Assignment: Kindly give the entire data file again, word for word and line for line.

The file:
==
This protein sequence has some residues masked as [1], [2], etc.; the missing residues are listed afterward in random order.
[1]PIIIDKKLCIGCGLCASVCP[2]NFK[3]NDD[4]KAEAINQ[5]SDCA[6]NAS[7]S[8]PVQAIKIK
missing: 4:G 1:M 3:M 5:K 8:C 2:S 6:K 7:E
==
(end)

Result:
This protein sequence has some residues masked as [1], [2], etc.; the missing residues are listed afterward in random order.
[1]PIIIDKKLCIGCGLCASVCP[2]NFK[3]NDD[4]KAEAINQ[5]SDCA[6]NAS[7]S[8]PVQAIKIK
missing: 4:G 1:M 3:M 5:K 8:C 2:S 6:K 7:E